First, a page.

This paper examines the use of Imaginative Education (IE) to create an NGSS-aligned middle school engineering curriculum that supports transfer and the development of STEM identity. In IE, cognitive tools—such as developmentally appropriate narratives, mysteries and fantasies—are used to design learning environments that both engage learners and help them organize knowledge productively. We have combined IE with transmedia storytelling to develop two multi-week engineering units and six shorter engineering lessons. An overview of the curriculum developed to date and a more detailed description of the engineering design unit is presented in this paper.
The curriculum is currently being implemented in treatment and non-treatment classrooms in middle schools throughout the Springfield, MA public school system (SPS). In tandem with pilot-year implementation of the curriculum, we have developed an assessment instrument to measure student learning outcomes associated with a transfer variant known as preparation for future learning (PFL). An analysis of the results from the PFL assessment support the position that a curriculum employing IE cognitive tools can facilitate both transfer-in thinking and the capacity of students to “think with” and thereby interpret important engineering concepts.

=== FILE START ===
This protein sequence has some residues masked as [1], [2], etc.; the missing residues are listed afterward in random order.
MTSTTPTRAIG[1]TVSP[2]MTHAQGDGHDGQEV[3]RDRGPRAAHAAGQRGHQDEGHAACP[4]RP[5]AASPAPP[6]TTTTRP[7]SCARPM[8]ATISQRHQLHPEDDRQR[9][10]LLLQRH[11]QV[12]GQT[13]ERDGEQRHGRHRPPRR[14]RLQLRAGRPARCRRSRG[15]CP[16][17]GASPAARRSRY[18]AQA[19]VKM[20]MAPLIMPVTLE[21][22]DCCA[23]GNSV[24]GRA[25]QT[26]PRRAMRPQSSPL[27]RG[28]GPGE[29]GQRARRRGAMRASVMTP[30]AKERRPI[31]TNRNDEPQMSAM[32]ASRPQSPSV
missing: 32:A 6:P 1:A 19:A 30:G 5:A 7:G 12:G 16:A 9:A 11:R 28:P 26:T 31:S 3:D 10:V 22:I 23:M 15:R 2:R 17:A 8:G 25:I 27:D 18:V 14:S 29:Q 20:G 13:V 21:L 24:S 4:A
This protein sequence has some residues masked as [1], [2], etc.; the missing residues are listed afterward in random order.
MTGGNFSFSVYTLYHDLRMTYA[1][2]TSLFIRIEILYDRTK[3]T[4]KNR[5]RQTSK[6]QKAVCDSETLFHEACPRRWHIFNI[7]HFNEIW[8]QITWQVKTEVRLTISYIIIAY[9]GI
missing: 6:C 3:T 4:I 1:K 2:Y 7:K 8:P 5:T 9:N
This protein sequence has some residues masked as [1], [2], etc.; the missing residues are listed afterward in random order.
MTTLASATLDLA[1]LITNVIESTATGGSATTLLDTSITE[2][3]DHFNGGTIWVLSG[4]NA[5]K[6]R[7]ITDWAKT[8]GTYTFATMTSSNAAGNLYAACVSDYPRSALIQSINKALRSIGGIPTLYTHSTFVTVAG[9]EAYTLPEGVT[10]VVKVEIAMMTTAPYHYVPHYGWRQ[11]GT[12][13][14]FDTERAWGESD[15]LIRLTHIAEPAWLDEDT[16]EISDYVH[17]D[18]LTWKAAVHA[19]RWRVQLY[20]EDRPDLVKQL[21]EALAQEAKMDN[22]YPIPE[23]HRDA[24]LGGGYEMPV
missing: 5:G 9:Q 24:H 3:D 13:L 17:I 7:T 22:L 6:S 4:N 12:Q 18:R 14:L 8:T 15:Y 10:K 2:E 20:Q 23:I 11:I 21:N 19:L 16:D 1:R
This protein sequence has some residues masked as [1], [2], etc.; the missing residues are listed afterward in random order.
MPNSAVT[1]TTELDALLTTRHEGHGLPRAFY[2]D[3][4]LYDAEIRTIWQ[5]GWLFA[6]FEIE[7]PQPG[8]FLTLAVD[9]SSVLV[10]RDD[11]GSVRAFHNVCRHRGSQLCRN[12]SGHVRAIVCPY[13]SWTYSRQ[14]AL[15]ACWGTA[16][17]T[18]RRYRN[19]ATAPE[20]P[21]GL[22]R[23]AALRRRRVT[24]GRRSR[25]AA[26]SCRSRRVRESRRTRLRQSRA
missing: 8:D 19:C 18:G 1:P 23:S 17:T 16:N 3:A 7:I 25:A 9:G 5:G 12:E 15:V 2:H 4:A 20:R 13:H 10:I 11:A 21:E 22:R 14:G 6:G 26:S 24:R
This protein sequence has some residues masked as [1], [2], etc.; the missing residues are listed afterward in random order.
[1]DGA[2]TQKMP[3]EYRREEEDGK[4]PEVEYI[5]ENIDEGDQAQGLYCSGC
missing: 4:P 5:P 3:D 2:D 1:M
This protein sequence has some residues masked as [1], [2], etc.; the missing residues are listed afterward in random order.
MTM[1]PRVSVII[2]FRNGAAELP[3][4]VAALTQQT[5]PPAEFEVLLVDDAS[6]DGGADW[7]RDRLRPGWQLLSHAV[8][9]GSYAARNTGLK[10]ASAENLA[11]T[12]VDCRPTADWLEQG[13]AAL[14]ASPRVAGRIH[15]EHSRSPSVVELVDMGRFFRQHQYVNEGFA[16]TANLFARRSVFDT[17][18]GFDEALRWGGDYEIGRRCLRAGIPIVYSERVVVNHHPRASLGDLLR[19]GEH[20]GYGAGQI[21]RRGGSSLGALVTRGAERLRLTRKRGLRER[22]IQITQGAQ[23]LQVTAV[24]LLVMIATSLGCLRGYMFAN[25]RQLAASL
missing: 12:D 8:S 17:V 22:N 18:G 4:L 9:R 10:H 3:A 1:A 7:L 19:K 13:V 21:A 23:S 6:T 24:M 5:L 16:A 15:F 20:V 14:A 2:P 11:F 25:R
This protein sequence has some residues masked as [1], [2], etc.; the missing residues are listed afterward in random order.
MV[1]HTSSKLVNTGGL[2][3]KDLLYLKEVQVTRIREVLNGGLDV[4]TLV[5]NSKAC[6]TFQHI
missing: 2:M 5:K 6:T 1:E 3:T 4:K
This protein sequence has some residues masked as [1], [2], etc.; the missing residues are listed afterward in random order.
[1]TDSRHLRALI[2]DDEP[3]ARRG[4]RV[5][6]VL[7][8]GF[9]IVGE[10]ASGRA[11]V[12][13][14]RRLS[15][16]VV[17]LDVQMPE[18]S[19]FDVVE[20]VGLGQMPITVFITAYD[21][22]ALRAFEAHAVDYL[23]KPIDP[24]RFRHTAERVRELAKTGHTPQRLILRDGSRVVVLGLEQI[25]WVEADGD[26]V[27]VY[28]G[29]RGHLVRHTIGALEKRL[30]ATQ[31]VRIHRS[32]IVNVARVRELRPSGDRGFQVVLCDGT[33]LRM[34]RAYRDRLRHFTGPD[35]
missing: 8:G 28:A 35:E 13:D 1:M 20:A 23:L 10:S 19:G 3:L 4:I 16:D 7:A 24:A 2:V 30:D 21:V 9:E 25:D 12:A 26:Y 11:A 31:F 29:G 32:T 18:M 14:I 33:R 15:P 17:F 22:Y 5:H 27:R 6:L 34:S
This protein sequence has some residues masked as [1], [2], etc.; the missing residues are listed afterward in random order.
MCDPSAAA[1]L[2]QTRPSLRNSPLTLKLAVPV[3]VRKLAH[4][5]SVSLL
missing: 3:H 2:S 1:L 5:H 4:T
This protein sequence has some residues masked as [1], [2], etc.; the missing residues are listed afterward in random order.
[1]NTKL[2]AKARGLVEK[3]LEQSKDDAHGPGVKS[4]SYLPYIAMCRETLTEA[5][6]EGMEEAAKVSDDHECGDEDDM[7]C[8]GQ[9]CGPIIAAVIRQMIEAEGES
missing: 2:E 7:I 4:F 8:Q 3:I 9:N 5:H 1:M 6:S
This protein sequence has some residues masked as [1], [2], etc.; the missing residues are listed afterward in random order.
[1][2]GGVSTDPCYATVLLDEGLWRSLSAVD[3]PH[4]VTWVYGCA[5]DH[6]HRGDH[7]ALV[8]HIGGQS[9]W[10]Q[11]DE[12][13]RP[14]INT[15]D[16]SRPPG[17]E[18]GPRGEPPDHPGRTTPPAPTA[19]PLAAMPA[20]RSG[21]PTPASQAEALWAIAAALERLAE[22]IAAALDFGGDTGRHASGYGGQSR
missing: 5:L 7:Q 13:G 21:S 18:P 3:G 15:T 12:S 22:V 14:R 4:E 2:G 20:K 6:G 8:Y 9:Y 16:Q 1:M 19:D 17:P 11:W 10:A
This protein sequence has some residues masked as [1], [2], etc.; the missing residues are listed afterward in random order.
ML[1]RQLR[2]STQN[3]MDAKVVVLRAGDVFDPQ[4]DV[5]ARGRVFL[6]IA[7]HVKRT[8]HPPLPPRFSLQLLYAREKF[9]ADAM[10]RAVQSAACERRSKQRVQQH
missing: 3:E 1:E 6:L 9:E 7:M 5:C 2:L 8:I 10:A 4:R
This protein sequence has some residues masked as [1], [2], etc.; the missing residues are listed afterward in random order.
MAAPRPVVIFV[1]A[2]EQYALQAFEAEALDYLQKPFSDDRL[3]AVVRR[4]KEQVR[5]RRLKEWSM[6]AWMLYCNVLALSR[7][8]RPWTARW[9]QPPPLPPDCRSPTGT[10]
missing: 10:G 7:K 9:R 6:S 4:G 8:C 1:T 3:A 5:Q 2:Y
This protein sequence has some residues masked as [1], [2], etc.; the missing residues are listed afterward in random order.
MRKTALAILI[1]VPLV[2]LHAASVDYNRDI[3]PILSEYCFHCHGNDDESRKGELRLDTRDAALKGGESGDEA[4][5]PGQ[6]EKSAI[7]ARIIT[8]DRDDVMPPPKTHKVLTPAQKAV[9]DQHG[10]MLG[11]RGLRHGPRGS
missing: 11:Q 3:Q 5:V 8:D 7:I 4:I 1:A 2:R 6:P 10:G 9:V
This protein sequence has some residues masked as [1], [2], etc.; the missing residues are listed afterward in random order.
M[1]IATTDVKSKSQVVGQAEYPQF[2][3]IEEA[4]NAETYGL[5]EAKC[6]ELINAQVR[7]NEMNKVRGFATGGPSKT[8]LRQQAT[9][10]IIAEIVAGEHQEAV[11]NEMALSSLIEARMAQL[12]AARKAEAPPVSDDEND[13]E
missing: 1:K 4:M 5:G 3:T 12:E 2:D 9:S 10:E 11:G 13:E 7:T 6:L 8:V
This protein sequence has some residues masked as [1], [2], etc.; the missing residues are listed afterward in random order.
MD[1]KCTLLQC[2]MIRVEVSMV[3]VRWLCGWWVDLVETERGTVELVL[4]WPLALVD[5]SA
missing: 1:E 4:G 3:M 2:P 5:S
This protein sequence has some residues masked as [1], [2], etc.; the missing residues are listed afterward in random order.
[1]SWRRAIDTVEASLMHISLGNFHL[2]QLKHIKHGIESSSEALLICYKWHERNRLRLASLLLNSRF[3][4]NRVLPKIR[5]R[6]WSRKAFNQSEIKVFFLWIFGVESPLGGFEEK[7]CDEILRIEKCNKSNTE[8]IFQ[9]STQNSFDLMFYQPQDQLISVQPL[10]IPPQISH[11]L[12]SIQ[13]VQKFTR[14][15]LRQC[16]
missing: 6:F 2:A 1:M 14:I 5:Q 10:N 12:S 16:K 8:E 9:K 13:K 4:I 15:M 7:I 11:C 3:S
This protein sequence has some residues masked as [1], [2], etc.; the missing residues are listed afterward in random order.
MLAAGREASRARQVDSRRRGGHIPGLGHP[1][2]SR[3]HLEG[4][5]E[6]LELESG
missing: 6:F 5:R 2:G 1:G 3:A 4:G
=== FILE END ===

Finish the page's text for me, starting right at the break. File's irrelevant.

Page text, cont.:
Ellis, G. W., Pina, J., Mazur, R., Rudnitsky, A., McGinnis-Cavanaugh, B., Huff, I., Ellis, S., Ford, C. M., Lytton, K., & Cormier, K. C. (2020, June). Developing transmedia engineering curricula using cognitive tools to impact learning and the development of STEM identity. Paper presented at 2020 ASEE Virtual Annual Conference Content Access, Virtual On line. 10.18260/1-2--34438